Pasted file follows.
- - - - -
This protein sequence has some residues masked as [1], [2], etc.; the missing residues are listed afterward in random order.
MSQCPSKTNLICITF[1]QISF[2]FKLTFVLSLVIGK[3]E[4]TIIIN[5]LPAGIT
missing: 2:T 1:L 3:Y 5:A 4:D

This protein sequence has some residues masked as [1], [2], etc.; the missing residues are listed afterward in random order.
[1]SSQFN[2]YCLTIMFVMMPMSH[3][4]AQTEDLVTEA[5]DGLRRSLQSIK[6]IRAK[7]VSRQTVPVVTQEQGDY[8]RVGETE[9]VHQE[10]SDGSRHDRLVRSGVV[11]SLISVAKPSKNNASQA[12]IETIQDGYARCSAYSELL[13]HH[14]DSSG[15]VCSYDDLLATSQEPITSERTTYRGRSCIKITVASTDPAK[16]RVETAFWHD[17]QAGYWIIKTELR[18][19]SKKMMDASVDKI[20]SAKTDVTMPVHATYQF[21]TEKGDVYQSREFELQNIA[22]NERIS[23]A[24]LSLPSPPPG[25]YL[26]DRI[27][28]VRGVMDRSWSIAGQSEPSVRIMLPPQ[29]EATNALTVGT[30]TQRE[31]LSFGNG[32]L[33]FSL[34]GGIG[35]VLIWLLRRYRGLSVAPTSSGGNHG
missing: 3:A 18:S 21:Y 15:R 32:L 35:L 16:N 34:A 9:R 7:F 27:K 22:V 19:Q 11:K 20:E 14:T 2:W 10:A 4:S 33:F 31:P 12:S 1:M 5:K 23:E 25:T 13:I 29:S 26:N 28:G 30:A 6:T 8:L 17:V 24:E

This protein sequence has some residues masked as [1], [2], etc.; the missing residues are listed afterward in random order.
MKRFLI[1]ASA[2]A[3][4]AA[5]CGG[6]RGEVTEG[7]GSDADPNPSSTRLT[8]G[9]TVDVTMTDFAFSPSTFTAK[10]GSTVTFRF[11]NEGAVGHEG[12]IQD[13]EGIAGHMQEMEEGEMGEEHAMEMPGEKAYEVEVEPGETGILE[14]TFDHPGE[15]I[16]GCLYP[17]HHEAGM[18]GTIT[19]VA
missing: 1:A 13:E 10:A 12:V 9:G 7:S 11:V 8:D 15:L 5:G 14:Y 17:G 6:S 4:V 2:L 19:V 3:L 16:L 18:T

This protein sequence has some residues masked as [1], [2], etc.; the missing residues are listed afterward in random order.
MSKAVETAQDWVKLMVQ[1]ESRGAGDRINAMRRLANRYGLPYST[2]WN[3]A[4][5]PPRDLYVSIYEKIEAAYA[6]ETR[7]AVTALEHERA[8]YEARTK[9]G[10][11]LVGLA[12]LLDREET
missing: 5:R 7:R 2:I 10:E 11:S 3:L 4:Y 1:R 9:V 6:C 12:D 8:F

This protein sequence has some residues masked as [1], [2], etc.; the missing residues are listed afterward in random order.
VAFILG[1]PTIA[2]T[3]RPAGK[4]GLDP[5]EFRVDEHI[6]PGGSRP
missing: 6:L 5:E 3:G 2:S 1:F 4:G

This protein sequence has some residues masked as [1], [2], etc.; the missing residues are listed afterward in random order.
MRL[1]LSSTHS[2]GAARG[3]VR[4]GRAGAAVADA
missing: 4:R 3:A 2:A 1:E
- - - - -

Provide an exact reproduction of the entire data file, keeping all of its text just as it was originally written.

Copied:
This protein sequence has some residues masked as [1], [2], etc.; the missing residues are listed afterward in random order.
MSQCPSKTNLICITF[1]QISF[2]FKLTFVLSLVIGK[3]E[4]TIIIN[5]LPAGIT
missing: 2:T 1:L 3:Y 5:A 4:D

This protein sequence has some residues masked as [1], [2], etc.; the missing residues are listed afterward in random order.
[1]SSQFN[2]YCLTIMFVMMPMSH[3][4]AQTEDLVTEA[5]DGLRRSLQSIK[6]IRAK[7]VSRQTVPVVTQEQGDY[8]RVGETE[9]VHQE[10]SDGSRHDRLVRSGVV[11]SLISVAKPSKNNASQA[12]IETIQDGYARCSAYSELL[13]HH[14]DSSG[15]VCSYDDLLATSQEPITSERTTYRGRSCIKITVASTDPAK[16]RVETAFWHD[17]QAGYWIIKTELR[18][19]SKKMMDASVDKI[20]SAKTDVTMPVHATYQF[21]TEKGDVYQSREFELQNIA[22]NERIS[23]A[24]LSLPSPPPG[25]YL[26]DRI[27][28]VRGVMDRSWSIAGQSEPSVRIMLPPQ[29]EATNALTVGT[30]TQRE[31]LSFGNG[32]L[33]FSL[34]GGIG[35]VLIWLLRRYRGLSVAPTSSGGNHG
missing: 3:A 18:S 21:Y 15:R 32:L 35:L 16:N 34:A 9:R 7:F 27:K 22:V 19:Q 11:K 20:E 14:T 2:W 10:A 4:S 33:F 31:P 12:S 1:M 5:K 23:E 25:T 13:I 29:S 26:N 28:G 30:A 6:T 8:L 17:V 24:E

This protein sequence has some residues masked as [1], [2], etc.; the missing residues are listed afterward in random order.
MKRFLI[1]ASA[2]A[3][4]AA[5]CGG[6]RGEVTEG[7]GSDADPNPSSTRLT[8]G[9]TVDVTMTDFAFSPSTFTAK[10]GSTVTFRF[11]NEGAVGHEG[12]IQD[13]EGIAGHMQEMEEGEMGEEHAMEMPGEKAYEVEVEPGETGILE[14]TFDHPGE[15]I[16]GCLYP[17]HHEAGM[18]GTIT[19]VA
missing: 1:A 13:E 10:A 12:V 9:G 7:S 11:V 8:D 15:L 5:G 14:Y 17:G 6:S 4:V 2:L 19:V 3:L 16:L 18:T

This protein sequence has some residues masked as [1], [2], etc.; the missing residues are listed afterward in random order.
MSKAVETAQDWVKLMVQ[1]ESRGAGDRINAMRRLANRYGLPYST[2]WN[3]A[4][5]PPRDLYVSIYEKIEAAYA[6]ETR[7]AVTALEHERA[8]YEARTK[9]G[10][11]LVGLA[12]LLDREET
missing: 5:R 7:R 2:I 10:E 11:S 3:L 4:Y 1:R 9:V 6:C 12:D 8:F

This protein sequence has some residues masked as [1], [2], etc.; the missing residues are listed afterward in random order.
VAFILG[1]PTIA[2]T[3]RPAGK[4]GLDP[5]EFRVDEHI[6]PGGSRP
missing: 6:L 5:E 3:G 2:S 1:F 4:G

This protein sequence has some residues masked as [1], [2], etc.; the missing residues are listed afterward in random order.
MRL[1]LSSTHS[2]GAARG[3]VR[4]GRAGAAVADA
missing: 4:R 3:A 2:A 1:E